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Moryl - Różycki - Ruzicki
Created by Administrator Account in 3/14/2010 8:27:54 AM

 


...I am researching my genealogy and I came across your page on the Internet saying that you might be able to tell me about my surname. The names I have are Moryl and Ruzicki (I don't know if this is the right spelling). If you could tell me anything about their origins I would greatly appreciate that. I believe they were from the region of Galicia (do you know if Galicia the same as Selisia)?...

Galicia was the name given the area ruled by Austria from about 1775-1918; it covered southeastern Poland (from about Krakow east) and western Ukraine. "Selisia" is probably Silesia, the name of an industrial region in southwestern Poland and the western part of the Czech Republic -- it was called Schlesien by the Germans (who ruled it for a long time) and Śląsk or Szląsk by the Poles. So no, the two aren't the same -- both are in what is now southern Poland, but Silesia is west of Galicia.

Moryl could come from two different sources: there is a term morela, "apricot," and Morel was a sort of short form or nickname for the name Maurelius. So the name may have originated as a reference to the apricot (perhaps to someone who loved to eat them, or grew or sold them, or lived near a place where they were grown), but it might also mean nothing more than any other nickname -- just as "Ted," "Ed', "Jack" don't really mean anything in English, they're just short forms of first names. As of 1990 there were 480 Polish citizens named Moryl, scattered all over the country but with larger numbers in the provinces of Lublin (86) and Tarnow (138), both of which are in eastern and southeastern Poland; Tarnow province would have been in Galicia, I don't think Lublin province was, I think it was in the area ruled by the Russian Empire.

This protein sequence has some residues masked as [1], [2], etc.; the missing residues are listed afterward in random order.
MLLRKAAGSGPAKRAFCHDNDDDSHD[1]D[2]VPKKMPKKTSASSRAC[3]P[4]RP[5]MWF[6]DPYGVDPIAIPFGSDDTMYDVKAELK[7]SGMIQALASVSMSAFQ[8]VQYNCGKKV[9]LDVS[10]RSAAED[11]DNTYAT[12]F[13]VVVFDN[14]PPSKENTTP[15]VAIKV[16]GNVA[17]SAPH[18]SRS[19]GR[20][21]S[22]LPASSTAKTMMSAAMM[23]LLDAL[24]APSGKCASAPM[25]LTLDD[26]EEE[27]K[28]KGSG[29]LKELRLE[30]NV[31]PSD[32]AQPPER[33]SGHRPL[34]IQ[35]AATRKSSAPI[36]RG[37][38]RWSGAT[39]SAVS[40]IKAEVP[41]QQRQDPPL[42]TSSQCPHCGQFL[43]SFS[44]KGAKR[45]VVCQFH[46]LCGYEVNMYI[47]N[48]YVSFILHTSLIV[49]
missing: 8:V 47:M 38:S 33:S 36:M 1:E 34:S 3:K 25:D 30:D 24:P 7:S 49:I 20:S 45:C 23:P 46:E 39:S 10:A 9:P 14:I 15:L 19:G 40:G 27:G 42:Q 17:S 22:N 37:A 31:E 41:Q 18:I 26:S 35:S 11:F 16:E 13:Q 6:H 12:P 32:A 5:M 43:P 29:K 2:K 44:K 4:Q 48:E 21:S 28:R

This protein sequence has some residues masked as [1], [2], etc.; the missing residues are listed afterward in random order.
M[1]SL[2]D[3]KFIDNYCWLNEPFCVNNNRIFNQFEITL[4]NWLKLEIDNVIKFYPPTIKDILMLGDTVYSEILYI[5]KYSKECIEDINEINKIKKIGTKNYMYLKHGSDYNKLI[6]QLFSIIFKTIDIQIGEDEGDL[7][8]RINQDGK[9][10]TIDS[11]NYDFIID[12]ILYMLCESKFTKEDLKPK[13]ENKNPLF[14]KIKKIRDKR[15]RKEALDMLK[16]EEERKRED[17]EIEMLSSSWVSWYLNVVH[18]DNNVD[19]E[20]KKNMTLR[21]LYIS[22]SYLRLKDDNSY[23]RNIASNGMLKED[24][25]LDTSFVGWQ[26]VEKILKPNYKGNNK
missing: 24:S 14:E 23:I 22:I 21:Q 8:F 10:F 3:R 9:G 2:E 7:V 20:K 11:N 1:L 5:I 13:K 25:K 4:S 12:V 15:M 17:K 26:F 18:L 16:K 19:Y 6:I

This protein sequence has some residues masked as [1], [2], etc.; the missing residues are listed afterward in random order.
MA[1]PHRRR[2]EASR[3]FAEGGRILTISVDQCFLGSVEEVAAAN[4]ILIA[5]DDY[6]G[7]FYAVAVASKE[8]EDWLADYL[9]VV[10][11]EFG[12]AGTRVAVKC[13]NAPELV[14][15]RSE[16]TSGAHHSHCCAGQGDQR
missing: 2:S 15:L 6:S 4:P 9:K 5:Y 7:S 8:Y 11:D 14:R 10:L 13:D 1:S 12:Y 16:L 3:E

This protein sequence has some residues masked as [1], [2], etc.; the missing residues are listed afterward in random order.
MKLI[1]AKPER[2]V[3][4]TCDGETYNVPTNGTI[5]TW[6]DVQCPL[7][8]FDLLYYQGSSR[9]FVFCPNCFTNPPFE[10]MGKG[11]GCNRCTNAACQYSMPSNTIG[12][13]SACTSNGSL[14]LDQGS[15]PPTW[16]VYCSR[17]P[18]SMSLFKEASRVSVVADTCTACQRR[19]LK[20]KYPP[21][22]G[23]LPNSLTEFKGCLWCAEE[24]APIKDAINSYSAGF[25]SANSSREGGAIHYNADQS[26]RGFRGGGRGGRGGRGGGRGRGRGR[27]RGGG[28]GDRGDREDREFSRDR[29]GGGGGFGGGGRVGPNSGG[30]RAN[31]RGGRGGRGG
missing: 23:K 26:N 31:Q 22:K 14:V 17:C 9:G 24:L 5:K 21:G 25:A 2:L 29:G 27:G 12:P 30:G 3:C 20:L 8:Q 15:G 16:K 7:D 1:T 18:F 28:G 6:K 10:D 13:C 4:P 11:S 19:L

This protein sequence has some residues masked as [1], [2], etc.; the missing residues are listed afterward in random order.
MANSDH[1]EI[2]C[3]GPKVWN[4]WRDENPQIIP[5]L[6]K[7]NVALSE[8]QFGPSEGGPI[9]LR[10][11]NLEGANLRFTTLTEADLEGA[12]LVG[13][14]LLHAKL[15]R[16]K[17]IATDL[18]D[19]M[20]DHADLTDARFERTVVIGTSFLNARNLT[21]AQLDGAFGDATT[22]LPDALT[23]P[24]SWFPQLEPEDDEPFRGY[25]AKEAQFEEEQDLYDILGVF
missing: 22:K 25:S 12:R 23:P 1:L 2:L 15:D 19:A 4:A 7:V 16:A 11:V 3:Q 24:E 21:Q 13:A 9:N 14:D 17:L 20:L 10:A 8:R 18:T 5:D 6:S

Ruzicki comes ultimately from the Polish form of the word for "rose," spelled as róża (sounding like our word "rouge" with a final -a tacked on). It's a tough name to get a handle on because there are potentially so many different ways this root can be spelled. Ruzicki probably originated in most cases as meaning "person or family associated with a place named Ruzyce or Ruzice or Rózyce" -- there are many, many places with names this could come from. Polish accented ó and Polish u are pronounced the same, so almost any place with a name beginning with Róz- or Ruz- could spawn this name. The form Ruzicki is rather rare (only 42 as of 1990), but Różycki was the name of 10,411 Poles as of 1990. So it's rather important to try to trace the family back as far as possible and see if you can determine the original spelling. If it really was Ruzicki, there aren't many of them left in Poland, they may be hard to track down but odds are decent they're related; but if Ruzicki is just an anglicized form of Różycki, there are thousands of them.

Copyright © 1998 W.F. Hoffman. All rights reserved. Used by permission.

 

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